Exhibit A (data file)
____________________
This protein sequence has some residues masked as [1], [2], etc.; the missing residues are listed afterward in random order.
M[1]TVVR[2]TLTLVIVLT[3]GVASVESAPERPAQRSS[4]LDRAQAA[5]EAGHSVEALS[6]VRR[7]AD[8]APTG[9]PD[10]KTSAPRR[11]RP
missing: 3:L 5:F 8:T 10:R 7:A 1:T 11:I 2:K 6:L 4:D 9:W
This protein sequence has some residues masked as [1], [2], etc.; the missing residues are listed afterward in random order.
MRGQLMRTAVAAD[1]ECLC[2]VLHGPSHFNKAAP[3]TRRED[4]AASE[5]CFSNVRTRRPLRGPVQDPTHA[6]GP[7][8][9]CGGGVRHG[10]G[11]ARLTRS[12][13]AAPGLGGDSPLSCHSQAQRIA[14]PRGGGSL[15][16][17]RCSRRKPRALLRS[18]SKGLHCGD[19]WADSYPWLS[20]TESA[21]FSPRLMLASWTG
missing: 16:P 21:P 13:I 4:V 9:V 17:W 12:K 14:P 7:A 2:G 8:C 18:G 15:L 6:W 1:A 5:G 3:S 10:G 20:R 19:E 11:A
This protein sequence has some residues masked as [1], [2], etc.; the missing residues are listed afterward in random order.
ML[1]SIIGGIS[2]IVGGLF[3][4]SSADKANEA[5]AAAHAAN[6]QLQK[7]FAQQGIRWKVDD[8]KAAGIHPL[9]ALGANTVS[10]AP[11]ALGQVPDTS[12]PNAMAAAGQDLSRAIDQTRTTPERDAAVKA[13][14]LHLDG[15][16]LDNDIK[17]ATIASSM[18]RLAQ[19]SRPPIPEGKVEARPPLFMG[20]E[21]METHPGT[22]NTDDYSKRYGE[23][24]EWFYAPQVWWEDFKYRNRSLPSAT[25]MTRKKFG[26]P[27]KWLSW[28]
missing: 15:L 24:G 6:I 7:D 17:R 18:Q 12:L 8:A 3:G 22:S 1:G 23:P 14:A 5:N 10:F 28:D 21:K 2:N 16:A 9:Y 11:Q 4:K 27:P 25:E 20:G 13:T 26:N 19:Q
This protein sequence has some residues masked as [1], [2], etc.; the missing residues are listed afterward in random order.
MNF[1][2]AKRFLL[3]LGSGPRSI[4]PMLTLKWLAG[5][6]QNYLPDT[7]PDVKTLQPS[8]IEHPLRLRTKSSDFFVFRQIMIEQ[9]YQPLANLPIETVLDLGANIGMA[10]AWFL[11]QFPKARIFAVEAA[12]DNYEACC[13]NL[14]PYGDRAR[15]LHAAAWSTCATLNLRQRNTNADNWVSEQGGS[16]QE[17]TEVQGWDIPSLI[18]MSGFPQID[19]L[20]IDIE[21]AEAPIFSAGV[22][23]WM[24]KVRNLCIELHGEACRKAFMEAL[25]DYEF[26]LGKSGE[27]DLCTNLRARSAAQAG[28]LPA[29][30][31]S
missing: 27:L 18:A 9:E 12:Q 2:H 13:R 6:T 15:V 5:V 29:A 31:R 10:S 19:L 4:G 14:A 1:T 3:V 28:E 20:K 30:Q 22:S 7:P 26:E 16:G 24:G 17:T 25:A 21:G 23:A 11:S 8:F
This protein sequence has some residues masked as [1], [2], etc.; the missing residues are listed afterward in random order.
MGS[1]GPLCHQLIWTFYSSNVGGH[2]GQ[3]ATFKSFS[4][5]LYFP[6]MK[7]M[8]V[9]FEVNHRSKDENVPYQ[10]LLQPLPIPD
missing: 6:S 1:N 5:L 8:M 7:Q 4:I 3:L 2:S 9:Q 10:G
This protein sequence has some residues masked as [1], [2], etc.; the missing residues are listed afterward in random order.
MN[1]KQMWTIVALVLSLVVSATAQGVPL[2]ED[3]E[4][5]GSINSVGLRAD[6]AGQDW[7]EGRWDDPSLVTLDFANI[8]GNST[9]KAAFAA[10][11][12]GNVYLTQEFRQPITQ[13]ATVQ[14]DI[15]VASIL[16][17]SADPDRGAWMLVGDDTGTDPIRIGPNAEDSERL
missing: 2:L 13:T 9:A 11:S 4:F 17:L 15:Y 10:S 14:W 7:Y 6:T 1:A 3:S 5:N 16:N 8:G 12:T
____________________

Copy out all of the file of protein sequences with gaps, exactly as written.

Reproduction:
This protein sequence has some residues masked as [1], [2], etc.; the missing residues are listed afterward in random order.
M[1]TVVR[2]TLTLVIVLT[3]GVASVESAPERPAQRSS[4]LDRAQAA[5]EAGHSVEALS[6]VRR[7]AD[8]APTG[9]PD[10]KTSAPRR[11]RP
missing: 3:L 5:F 8:T 10:R 7:A 1:T 11:I 2:K 6:L 4:D 9:W
This protein sequence has some residues masked as [1], [2], etc.; the missing residues are listed afterward in random order.
MRGQLMRTAVAAD[1]ECLC[2]VLHGPSHFNKAAP[3]TRRED[4]AASE[5]CFSNVRTRRPLRGPVQDPTHA[6]GP[7][8][9]CGGGVRHG[10]G[11]ARLTRS[12][13]AAPGLGGDSPLSCHSQAQRIA[14]PRGGGSL[15][16][17]RCSRRKPRALLRS[18]SKGLHCGD[19]WADSYPWLS[20]TESA[21]FSPRLMLASWTG
missing: 16:P 21:P 13:I 4:V 9:V 17:W 12:K 14:P 7:A 2:G 8:C 18:G 15:L 6:W 1:A 5:G 3:S 10:G 20:R 19:E 11:A
This protein sequence has some residues masked as [1], [2], etc.; the missing residues are listed afterward in random order.
ML[1]SIIGGIS[2]IVGGLF[3][4]SSADKANEA[5]AAAHAAN[6]QLQK[7]FAQQGIRWKVDD[8]KAAGIHPL[9]ALGANTVS[10]AP[11]ALGQVPDTS[12]PNAMAAAGQDLSRAIDQTRTTPERDAAVKA[13][14]LHLDG[15][16]LDNDIK[17]ATIASSM[18]RLAQ[19]SRPPIPEGKVEARPPLFMG[20]E[21]METHPGT[22]NTDDYSKRYGE[23][24]EWFYAPQVWWEDFKYRNRSLPSAT[25]MTRKKFG[26]P[27]KWLSW[28]
missing: 15:L 24:G 6:I 7:D 17:R 18:Q 12:L 8:A 3:G 22:S 1:G 23:P 14:A 5:N 10:F 28:D 21:K 2:N 16:A 9:Y 11:Q 4:K 27:P 25:E 20:G 13:T 26:N 19:Q
This protein sequence has some residues masked as [1], [2], etc.; the missing residues are listed afterward in random order.
MNF[1][2]AKRFLL[3]LGSGPRSI[4]PMLTLKWLAG[5][6]QNYLPDT[7]PDVKTLQPS[8]IEHPLRLRTKSSDFFVFRQIMIEQ[9]YQPLANLPIETVLDLGANIGMA[10]AWFL[11]QFPKARIFAVEAA[12]DNYEACC[13]NL[14]PYGDRAR[15]LHAAAWSTCATLNLRQRNTNADNWVSEQGGS[16]QE[17]TEVQGWDIPSLI[18]MSGFPQID[19]L[20]IDIE[21]AEAPIFSAGV[22][23]WM[24]KVRNLCIELHGEACRKAFMEAL[25]DYEF[26]LGKSGE[27]DLCTNLRARSAAQAG[28]LPA[29][30][31]S
missing: 27:L 18:A 9:E 12:Q 2:H 13:R 6:T 15:V 5:V 29:A 31:R 10:S 19:L 4:G 14:A 1:T 3:V 28:E 20:K 30:Q 22:S 7:P 26:E 16:G 24:G 17:T 25:A 21:G 23:A 11:S 8:F
This protein sequence has some residues masked as [1], [2], etc.; the missing residues are listed afterward in random order.
MGS[1]GPLCHQLIWTFYSSNVGGH[2]GQ[3]ATFKSFS[4][5]LYFP[6]MK[7]M[8]V[9]FEVNHRSKDENVPYQ[10]LLQPLPIPD
missing: 6:S 1:N 5:L 8:M 7:Q 4:I 3:L 2:S 9:Q 10:G
This protein sequence has some residues masked as [1], [2], etc.; the missing residues are listed afterward in random order.
MN[1]KQMWTIVALVLSLVVSATAQGVPL[2]ED[3]E[4][5]GSINSVGLRAD[6]AGQDW[7]EGRWDDPSLVTLDFANI[8]GNST[9]KAAFAA[10][11][12]GNVYLTQEFRQPITQ[13]ATVQ[14]DI[15]VASIL[16][17]SADPDRGAWMLVGDDTGTDPIRIGPNAEDSERL
missing: 2:L 13:T 9:A 11:S 4:F 17:L 15:Y 10:S 14:W 7:Y 6:T 1:A 3:S 5:N 16:N 8:G 12:T